Understanding the terminology of “loan docs”

signing-docsBack in February of 2006 I took the time to type out an outline of everything that happens with a real estate transaction, and color coded it to reflect who does what. I called it Anatomy of a Real Estate Transaction, and I did it backwards from the end to the beginning. Many have found it helpful, but it may be time to re-write it, though I don’t think much has changed since then as to how an escrow starts and ends.

Recently with loan processing becoming a bit more difficult than it was back in 2006, I have noticed a lot of confusion regarding the terminology used by lenders and agents and escrow at the end of the transaction.  In the 2006 post I said:

***This one little line is THE MOST IMPORTANT PART OF ANY REAL ESTATE TRANSACTION INVOLVING FINANCING!  And yet, I purposely put it there as quietly as it happens, no fanfare, no bold lettering, no all caps, to notice to all parties.  “Docs are in” – A quiet little event between the lender and escrow that is clearly THE BE-ALL-END-ALL OF EVERYTHING!*** 

There are actually three things that happen at the end of a real estate transaction where the buyer is using a mortgage to purchase.

1) Docs are ORDERED

2) Docs are SENT

3) Docs are IN

This is the nail biting stage of every real estate transacton. 

Often the confusion regarding the last word in those three stages creates many phone calls back and forth due to a misunderstanding of the terminology.  This happens often enough that I thought it would be helpful to those buying and selling homes to highlight the distinction in a separate blog post.

Often the buyer will say “lender said the loan documents are at escrow” when what the lender really said was the loan documents have been ordered.  Sometimes the lender says the loan documents have been sent, which is not quite the same as their being in escrow.

If you are buying a home you want to make sure your lender is instructed to notify you TWICE. 

You want to be notified when the docs have been ORDERED, as that pretty much means your loan is really fully approved and out of underwriting.  It also tells you that you likely are pretty much “done” and on your way to closing.  It also tells you to start preparing to go and sign your closing documents, as most escrow companies will not sechedule a signing appointment until they receive the loan documents.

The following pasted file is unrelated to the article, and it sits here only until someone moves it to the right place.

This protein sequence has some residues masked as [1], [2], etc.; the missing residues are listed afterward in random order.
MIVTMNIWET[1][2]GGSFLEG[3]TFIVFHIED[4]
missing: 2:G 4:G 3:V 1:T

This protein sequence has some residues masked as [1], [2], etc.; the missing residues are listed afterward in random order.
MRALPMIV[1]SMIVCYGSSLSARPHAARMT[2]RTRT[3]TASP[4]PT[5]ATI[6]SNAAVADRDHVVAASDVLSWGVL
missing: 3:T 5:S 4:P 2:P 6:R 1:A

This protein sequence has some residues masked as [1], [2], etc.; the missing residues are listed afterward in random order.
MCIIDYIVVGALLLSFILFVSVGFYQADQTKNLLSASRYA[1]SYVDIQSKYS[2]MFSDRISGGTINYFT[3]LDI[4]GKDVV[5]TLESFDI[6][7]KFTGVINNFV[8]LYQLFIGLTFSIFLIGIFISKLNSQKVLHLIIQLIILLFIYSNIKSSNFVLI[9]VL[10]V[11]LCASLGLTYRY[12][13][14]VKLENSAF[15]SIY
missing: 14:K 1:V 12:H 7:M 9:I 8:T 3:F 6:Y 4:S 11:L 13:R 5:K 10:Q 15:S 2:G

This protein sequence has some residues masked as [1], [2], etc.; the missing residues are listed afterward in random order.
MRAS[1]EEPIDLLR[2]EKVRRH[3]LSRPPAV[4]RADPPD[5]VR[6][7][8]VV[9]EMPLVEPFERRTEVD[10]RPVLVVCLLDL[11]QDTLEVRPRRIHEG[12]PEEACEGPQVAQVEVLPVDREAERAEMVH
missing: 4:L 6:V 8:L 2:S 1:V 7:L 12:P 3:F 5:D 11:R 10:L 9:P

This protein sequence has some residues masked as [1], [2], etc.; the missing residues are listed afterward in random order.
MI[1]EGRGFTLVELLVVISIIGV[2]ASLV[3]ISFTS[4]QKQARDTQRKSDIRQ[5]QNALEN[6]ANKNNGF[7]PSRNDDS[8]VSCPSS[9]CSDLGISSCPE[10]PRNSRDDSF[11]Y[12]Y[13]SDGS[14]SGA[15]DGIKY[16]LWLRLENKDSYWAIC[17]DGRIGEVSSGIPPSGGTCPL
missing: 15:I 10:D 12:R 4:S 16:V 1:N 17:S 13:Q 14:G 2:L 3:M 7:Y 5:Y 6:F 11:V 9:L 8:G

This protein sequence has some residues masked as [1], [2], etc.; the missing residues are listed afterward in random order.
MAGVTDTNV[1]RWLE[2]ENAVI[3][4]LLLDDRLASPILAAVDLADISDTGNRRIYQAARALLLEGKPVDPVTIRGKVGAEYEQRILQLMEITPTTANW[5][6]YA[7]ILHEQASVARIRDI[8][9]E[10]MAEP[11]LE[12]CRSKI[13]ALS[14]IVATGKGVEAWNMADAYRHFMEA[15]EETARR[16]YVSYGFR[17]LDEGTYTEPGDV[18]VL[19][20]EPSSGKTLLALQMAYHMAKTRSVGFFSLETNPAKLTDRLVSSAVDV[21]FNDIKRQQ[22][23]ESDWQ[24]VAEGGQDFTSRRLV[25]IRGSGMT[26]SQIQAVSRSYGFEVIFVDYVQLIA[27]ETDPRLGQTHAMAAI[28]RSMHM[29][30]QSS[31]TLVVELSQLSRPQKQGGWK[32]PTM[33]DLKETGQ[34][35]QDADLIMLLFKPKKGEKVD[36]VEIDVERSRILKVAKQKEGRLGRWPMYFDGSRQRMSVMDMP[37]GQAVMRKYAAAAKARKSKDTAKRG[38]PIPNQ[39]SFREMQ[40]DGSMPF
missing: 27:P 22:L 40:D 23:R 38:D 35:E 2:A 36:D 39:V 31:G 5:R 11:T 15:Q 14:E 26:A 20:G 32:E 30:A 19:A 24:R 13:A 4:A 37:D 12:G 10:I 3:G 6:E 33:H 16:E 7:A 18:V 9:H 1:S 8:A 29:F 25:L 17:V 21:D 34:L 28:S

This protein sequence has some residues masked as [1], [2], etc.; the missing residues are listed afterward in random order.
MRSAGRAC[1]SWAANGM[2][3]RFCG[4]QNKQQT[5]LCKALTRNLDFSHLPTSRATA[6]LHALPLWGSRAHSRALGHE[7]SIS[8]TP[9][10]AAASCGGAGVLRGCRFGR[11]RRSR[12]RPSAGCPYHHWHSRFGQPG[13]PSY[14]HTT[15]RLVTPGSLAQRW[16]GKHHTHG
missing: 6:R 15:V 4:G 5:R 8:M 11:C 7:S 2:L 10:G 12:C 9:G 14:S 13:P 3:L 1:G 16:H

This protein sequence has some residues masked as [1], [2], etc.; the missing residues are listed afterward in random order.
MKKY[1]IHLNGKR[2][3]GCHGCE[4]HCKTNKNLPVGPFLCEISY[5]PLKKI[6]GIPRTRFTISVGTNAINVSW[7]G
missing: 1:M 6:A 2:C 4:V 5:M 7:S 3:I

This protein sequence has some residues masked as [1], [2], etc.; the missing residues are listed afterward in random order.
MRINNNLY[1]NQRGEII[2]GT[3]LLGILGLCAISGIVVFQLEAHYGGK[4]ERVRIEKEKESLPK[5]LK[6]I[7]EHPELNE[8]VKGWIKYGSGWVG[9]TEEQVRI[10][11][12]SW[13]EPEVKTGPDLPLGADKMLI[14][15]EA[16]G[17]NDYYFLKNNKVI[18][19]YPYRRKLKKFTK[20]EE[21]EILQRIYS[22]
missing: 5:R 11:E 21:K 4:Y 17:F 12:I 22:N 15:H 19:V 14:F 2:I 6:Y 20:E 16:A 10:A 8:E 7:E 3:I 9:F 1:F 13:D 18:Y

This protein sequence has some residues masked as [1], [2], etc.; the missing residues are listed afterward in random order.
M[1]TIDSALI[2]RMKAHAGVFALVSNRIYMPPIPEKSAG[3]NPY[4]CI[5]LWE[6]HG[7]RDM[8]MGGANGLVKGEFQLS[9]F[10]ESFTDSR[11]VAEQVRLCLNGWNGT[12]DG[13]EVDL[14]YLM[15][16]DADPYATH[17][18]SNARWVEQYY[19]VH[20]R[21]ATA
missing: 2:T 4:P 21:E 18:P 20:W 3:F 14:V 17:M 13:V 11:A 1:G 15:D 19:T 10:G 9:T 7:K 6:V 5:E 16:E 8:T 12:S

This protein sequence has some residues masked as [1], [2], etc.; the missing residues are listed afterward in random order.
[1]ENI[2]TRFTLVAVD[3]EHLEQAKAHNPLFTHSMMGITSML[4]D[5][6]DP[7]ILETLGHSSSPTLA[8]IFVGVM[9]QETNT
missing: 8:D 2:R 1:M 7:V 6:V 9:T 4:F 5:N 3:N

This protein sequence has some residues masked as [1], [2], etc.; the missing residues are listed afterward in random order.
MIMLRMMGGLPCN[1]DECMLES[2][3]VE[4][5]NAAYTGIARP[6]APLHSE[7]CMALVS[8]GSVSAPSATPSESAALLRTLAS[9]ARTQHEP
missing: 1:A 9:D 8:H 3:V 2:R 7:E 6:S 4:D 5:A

You also want to be notified by the lender when the loan documents are SENT, especially if you need a little advance time to clean up your desk, or give your boss a little notice that you will likely be leaving work to go sign your closing papers. The closer the loan documents are ordered to the actual closing date, the less time you will have to give your boss notice that you need a little time off or a longer lunch to sign your closing papers.  These two cues: Docs have been ordered and Docs have been sent, can be pretty important if you can’t just jump up and leave work without notice.

Unlike states that don’t have escrow, where people have 30 days or more notice as to what day they need to take off from work to go and sign their papers, escrow states require that the buyer sign at least a day before closing. In WA and CA, closing is a phone call, often between 4 and 5 p.m., so taking off from work “on closing day” is not usually needed.  In fact, if you do take off on closing day, be prepared to be sitting around staring at the wall waiting for a phone call before you can get the keys and start moving  into the house.

I am currently waiting for “docs” on two closings.  In one “docs have been ordered”, on the other “docs have been sent” on neither have docs made it to escrow.  As the agent, I wait impatiently for docs to be IN so I can review the closing numbers for my clients.  One is a seller, so those numbers are not loan document sensitive and final numbers have already been reviewed and corrected at my end, and the seller has already signed their closing papers.